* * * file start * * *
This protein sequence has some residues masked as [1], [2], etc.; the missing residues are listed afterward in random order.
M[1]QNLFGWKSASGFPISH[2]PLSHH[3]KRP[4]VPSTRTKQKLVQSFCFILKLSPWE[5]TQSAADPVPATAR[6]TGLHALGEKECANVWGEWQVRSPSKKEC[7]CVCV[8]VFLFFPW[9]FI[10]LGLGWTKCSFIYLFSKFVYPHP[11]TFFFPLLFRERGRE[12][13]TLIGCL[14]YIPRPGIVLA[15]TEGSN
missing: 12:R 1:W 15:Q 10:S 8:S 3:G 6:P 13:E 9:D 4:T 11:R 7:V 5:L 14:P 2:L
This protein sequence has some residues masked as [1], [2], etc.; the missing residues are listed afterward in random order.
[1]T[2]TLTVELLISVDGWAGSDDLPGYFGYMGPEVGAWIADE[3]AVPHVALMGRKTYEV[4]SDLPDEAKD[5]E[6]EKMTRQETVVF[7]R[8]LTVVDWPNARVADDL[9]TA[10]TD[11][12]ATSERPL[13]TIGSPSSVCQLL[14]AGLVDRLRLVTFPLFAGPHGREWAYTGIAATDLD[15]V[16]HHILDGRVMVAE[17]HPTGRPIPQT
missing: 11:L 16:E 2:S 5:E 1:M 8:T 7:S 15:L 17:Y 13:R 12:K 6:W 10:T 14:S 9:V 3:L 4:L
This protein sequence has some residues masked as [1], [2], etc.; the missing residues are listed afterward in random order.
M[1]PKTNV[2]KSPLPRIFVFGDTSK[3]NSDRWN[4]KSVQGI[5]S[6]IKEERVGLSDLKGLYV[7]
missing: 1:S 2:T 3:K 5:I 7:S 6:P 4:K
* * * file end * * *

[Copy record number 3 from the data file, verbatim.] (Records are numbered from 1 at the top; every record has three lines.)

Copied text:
This protein sequence has some residues masked as [1], [2], etc.; the missing residues are listed afterward in random order.
M[1]PKTNV[2]KSPLPRIFVFGDTSK[3]NSDRWN[4]KSVQGI[5]S[6]IKEERVGLSDLKGLYV[7]
missing: 1:S 2:T 3:K 5:I 7:S 6:P 4:K